PL> $string =~ s/\v/\\v/;

    PL> which I don't like because of how much copy/paste is involved. Then I
    PL> came up with:

    Uri> use a hash table for the conversion:

    Uri> my %controls = (
    Uri> "\n" => '\\n',
    Uri> "\t" => '\\t',
    Uri> "\r" => '\\r',
    Uri> "\f" => '\\f',
    Uri> "\v" => '\\v',
    Uri> ) ;

    Just to scare people:

    my %controls = (
    "\n" => '\n',
    "\t" => '\t',
    "\r" => '\r',
    "\f" => '\f',
    "\v" => '\v',
    );

    Ok, that's downright evil. :)

    print "Just another Perl hacker,"; # the original

    --
    Randal L. Schwartz - Stonehenge Consulting Services, Inc. - +1 503 777 0095
    <> <URL:http://www.stonehenge.com/merlyn/>
    Smalltalk/Perl/Unix consulting, Technical writing, Comedy, etc. etc.
    See http://methodsandmessages.vox.com/ for Smalltalk and Seaside discussion
     
    Randal L. Schwartz, Nov 2, 2009
    #3
  4. Paul Lalli

    Guest

    On Mon, 2 Nov 2009 11:07:56 -0800 (PST), Paul Lalli <> wrote:

    >A coworker just presented me with this task. I came up with two
    >solutions, but I don't like either of them. He has a text document
    >and wants to scan it for characters such as newline, tab, form feed,
    >carriage return, vertical tab. If found, he wants to replace them
    >with their typical representation (ie, \n, \t, \f, \r, \v).
    >
    >I first gave him the obvious:
    >$string =~ s/\n/\\n/;
    >$string =~ s/\t/\\t/;
    >$string =~ s/\f/\\f/;
    >$string =~ s/\r/\\r/;
    >$string =~ s/\v/\\v/;
    >
    >which I don't like because of how much copy/paste is involved. Then I
    >came up with:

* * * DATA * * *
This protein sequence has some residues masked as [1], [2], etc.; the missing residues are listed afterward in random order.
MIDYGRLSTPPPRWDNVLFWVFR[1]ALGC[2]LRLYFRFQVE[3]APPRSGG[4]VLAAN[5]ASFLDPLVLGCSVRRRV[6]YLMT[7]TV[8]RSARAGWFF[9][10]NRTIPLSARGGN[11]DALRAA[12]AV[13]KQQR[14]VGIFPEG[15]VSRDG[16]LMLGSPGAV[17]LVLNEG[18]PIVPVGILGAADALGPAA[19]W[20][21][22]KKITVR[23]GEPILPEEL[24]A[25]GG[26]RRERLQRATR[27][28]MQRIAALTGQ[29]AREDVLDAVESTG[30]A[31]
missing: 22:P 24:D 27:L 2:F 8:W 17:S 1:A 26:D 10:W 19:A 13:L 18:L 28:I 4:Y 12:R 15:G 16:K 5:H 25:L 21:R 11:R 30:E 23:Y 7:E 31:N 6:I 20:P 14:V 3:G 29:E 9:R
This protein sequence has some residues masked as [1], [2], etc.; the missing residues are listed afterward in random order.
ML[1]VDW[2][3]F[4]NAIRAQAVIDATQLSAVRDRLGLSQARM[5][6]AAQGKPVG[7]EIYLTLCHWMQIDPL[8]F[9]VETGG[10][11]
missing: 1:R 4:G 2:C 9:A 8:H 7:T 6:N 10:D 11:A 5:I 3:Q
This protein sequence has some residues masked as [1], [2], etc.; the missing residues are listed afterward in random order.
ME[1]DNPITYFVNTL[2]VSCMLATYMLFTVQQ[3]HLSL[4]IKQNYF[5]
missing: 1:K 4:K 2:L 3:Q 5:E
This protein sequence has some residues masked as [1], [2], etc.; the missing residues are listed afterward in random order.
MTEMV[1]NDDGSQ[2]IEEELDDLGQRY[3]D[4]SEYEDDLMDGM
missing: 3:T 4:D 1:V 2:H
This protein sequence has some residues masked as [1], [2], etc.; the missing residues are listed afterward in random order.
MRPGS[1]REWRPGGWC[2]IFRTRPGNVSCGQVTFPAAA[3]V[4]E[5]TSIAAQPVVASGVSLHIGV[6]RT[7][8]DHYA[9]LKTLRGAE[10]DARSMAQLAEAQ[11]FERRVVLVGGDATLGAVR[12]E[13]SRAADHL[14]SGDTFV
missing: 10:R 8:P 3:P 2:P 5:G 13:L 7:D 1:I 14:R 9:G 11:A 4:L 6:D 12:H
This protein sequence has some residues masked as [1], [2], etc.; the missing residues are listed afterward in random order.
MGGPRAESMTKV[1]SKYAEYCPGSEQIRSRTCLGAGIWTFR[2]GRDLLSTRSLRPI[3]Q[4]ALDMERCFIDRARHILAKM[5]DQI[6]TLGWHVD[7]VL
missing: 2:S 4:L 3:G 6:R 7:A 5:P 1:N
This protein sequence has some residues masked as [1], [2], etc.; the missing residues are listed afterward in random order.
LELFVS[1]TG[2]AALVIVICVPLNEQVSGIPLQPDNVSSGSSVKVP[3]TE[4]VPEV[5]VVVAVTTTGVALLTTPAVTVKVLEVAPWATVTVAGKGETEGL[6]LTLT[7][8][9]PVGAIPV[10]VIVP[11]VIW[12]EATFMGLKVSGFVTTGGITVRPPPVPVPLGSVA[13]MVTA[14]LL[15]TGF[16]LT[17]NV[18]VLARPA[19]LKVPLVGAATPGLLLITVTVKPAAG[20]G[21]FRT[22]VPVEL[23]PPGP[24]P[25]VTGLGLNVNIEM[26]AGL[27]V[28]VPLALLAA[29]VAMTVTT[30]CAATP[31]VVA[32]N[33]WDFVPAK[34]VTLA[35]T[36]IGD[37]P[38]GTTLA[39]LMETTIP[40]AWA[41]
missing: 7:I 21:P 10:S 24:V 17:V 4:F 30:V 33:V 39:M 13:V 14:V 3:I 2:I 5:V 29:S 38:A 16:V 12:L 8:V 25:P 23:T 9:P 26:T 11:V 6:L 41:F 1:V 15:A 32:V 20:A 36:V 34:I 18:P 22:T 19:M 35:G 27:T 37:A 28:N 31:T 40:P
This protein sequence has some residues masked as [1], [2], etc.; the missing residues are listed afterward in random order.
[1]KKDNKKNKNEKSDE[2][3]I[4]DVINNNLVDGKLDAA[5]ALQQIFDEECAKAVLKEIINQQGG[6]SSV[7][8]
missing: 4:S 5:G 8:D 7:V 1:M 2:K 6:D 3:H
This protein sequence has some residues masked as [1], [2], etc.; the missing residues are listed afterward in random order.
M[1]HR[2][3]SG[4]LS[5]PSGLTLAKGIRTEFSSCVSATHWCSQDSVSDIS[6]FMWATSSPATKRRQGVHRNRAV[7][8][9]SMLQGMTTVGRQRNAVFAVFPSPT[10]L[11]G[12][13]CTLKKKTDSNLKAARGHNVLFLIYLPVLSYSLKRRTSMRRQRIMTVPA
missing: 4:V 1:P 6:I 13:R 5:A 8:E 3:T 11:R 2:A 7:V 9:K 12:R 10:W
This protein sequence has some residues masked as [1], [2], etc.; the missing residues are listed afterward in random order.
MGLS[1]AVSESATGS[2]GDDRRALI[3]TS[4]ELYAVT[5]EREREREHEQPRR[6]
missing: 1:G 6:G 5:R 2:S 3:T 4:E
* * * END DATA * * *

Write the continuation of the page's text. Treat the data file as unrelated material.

>
    >for (qw/n t f r v/) {
    > my $meta = eval("\\$_");
    > $string =~ s/$meta/\\$_/;
    >}
    >
    >which I don't like, because the comment he'd have to put in the code
    >to explain it would be longer than the code itself, or the first
    >version.
    >
    >So can anyone think of a better way? Is there any kind of intrinsic
    >link between a newline character and the letter 'n' that could be used
    >to go "backwards" here?
    >


    Yet another way..

    use strict;
    use warnings;

    my %translation = (
    '\n'=>"\n",
    '\t'=>"\t",
    '\f'=>"\f",
    '\r'=>"\r",
    # ,'\v'=>"\v" - no 'v' for 'm'e, vt?
    );

    my $sample = "line 1\tsome\nline 2\t\t\f\n\rline 3\n";

    while (my ($literal,$actual) = each %translation) {
    $sample =~ s/$actual/$literal/eg;
    }

    print $sample;

    __END__

    -sln
     
    , Nov 2, 2009
    #4
  5. Paul Lalli

    Guest

    On Mon, 02 Nov 2009 12:21:06 -0800, wrote:

    >On Mon, 2 Nov 2009 11:07:56 -0800 (PST), Paul Lalli <> wrote:
    >
    >while (my ($literal,$actual) = each %translation) {
    > $sample =~ s/$actual/$literal/eg;

    $sample =~ s/$actual/$literal/g;
    -sln
     
    , Nov 2, 2009
    #5
  6. Paul Lalli wrote:
    > A coworker just presented me with this task. I came up with two
    > solutions, but I don't like either of them. He has a text document
    > and wants to scan it for characters such as newline, tab, form feed,
    > carriage return, vertical tab. If found, he wants to replace them
    > with their typical representation (ie, \n, \t, \f, \r, \v).
    >
    > I first gave him the obvious:
    > $string =~ s/\n/\\n/;
    > $string =~ s/\t/\\t/;
    > $string =~ s/\f/\\f/;
    > $string =~ s/\r/\\r/;
    > $string =~ s/\v/\\v/;


    Perl doesn't have a "\v" character:

    $string =~ s/\cK/\\v/;

    Or:

    $string =~ s/\13/\\v/;

    Or:

    $string =~ s/\xB/\\v/;